Man in Christmas hat gives us money

I’m a dog lover and make regular donations to Dogs Trust, which is a charity rehoming abandoned dogs. Their catchphrase is “A dog is for life, not just for Christmas”.

I thought a rather tongue in cheek similar phrase for my clients would be “A husband is for Christmas but not necessary for life!”

At first viewing this may be thought to cover the number of marriages which breakdown, despite the fact both parties entered into the marriage anticipating it would be long term.

However, it also refers to how long you would expect a husband to financially support an ex-wife.

In many marriages, if the wife isn’t earning, or at least not earning a similar figure to her husband, that is a joint decision between the couple. It suits each of them that one party (often the wife) stays at home to look after the children and general housekeeping duties. That means that the husband can go to work knowing he doesn’t need to worry about those areas since his wife is taking main responsibility for them.

However, what happens if it goes wrong and they end up seeking a divorce? The wife may have been out of the job market for a significant period of time. She may not have kept up to date with all the changes in her industry. In that sense she’s not necessarily going to be very attractive in the job market. She may also still need to deal with childcare issues, dependant on the age of the children. That will also hamper her getting maybe the highest paying role she could, since working hours and commuting will play a part in her decision.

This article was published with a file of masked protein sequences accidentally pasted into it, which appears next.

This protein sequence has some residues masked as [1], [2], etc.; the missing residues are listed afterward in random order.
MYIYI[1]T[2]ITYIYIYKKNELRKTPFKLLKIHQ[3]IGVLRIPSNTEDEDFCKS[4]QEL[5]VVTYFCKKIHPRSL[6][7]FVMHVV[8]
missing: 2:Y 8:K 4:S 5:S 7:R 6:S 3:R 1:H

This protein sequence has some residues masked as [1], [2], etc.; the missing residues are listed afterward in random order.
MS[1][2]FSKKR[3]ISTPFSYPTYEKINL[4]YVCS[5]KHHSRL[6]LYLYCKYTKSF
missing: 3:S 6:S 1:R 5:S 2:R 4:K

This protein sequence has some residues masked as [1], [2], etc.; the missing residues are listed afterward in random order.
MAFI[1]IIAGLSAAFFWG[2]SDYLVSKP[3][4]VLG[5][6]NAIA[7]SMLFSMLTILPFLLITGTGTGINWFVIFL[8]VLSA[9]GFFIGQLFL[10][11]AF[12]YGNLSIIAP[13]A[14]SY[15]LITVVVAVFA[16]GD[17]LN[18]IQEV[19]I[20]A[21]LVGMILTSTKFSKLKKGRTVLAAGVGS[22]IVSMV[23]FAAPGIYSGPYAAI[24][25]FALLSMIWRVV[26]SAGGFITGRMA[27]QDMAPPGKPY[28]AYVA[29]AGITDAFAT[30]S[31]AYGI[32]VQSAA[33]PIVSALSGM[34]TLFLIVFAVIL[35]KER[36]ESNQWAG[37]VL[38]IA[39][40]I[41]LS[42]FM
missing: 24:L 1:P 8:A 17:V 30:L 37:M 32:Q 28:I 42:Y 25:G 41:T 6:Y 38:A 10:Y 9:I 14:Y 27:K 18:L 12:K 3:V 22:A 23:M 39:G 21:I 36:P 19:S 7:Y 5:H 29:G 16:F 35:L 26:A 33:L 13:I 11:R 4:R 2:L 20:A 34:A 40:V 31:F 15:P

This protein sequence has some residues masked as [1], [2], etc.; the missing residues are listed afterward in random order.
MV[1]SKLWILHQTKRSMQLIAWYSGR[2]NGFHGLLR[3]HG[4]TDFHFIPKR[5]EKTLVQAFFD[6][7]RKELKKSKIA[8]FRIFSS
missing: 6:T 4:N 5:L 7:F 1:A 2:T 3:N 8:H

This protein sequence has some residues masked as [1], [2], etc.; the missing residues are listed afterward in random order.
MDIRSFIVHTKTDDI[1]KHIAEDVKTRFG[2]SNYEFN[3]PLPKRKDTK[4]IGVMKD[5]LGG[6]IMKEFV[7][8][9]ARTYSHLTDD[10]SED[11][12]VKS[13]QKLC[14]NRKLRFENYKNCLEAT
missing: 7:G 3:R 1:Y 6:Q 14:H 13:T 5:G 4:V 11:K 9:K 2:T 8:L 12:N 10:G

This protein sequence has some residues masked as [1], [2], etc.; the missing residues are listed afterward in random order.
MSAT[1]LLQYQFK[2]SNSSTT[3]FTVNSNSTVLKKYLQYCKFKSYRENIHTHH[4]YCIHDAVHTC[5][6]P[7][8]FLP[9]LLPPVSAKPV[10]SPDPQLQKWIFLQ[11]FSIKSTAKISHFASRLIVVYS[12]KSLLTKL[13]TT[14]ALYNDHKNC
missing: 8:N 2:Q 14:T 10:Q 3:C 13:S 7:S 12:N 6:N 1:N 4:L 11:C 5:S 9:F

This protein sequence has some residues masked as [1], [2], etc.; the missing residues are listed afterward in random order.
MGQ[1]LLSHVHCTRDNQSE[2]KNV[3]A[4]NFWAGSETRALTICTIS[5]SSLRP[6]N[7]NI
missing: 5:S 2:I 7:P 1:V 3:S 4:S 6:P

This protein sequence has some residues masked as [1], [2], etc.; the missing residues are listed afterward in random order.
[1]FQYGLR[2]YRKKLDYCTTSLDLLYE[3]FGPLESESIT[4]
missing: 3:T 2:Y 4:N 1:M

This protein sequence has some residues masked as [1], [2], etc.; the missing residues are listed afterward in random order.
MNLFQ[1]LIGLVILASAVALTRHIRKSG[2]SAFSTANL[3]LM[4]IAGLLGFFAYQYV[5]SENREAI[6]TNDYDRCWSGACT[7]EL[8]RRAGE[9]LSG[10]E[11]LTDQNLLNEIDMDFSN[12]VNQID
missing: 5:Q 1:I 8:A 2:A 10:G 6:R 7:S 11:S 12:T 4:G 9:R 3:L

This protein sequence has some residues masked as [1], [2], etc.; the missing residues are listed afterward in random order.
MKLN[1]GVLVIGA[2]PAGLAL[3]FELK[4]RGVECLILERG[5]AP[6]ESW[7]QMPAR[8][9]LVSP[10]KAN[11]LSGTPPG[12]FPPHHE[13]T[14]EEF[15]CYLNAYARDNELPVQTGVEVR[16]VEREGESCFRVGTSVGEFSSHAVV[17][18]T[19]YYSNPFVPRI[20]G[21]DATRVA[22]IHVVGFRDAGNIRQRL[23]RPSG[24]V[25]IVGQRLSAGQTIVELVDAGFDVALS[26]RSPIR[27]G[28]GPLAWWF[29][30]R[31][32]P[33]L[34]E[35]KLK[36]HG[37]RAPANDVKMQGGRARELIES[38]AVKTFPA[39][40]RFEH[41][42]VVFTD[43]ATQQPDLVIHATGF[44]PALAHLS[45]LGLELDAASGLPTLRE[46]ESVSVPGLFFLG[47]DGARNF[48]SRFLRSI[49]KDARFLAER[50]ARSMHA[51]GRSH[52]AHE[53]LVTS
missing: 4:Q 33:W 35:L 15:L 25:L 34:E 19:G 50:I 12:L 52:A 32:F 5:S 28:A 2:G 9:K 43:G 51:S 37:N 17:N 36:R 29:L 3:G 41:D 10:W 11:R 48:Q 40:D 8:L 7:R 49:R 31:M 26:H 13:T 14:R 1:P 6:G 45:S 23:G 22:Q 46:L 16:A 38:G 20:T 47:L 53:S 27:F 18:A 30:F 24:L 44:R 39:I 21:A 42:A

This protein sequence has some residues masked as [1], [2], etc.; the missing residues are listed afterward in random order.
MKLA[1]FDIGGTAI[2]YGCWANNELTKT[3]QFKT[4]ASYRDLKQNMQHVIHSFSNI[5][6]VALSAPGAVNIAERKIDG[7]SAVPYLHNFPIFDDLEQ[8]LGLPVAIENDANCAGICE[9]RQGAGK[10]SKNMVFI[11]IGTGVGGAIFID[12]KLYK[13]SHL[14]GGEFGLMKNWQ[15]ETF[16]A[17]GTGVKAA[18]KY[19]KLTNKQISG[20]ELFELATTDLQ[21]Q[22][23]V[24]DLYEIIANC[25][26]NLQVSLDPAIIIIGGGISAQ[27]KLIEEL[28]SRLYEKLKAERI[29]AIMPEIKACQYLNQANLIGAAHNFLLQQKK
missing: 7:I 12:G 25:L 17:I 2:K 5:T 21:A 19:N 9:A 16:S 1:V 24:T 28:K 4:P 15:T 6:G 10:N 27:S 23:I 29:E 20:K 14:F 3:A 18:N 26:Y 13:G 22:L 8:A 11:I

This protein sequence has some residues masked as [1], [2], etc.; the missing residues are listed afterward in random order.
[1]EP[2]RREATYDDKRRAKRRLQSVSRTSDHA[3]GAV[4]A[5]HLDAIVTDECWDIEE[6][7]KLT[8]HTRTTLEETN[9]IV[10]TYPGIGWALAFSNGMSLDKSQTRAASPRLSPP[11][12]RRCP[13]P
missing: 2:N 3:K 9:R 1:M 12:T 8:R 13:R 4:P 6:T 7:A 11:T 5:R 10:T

I have great sympathy for women in this situation. They are at an emotionally low ebb, and feel that everything around them that they are comfortable with is changing. If at this stage she also needs to re-enter the job market after a significant break, this can only add to her stress.

However, on the other side of the coin, do we really think it’s fair that a husband will continue supporting his ex-wife financially without her needing to take steps to improve her income position?

This was covered in the recent case of Tracey Wright who hadn’t worked since her divorce. Her income was provided through spousal maintenance from her ex-husband. Her ex-husband paid £75,000 a year in maintenance and school fees. This was a joint lives order which means that the payment would continue until one party dies, or the recipient remarries or the court makes a further order.

Her ex-husband, Malcolm Wright, went to the High Court to seek a reduction on his maintenance. Lord Justice Pitchford supported this, saying wives could no longer expect to life off their ex-partner for life, and once children were over the age of seven, she should get a job.

Women need to be aware of his and take any appropriate action to be able to financially support themselves at least to some degree.

Let me know what you think of this ruling. Is it unfair? Leave your comments below. I would love to see them.

If you’re going through divorce and would like to discuss your finances please call me for a confidential, no obligation discussion on 01932 698150.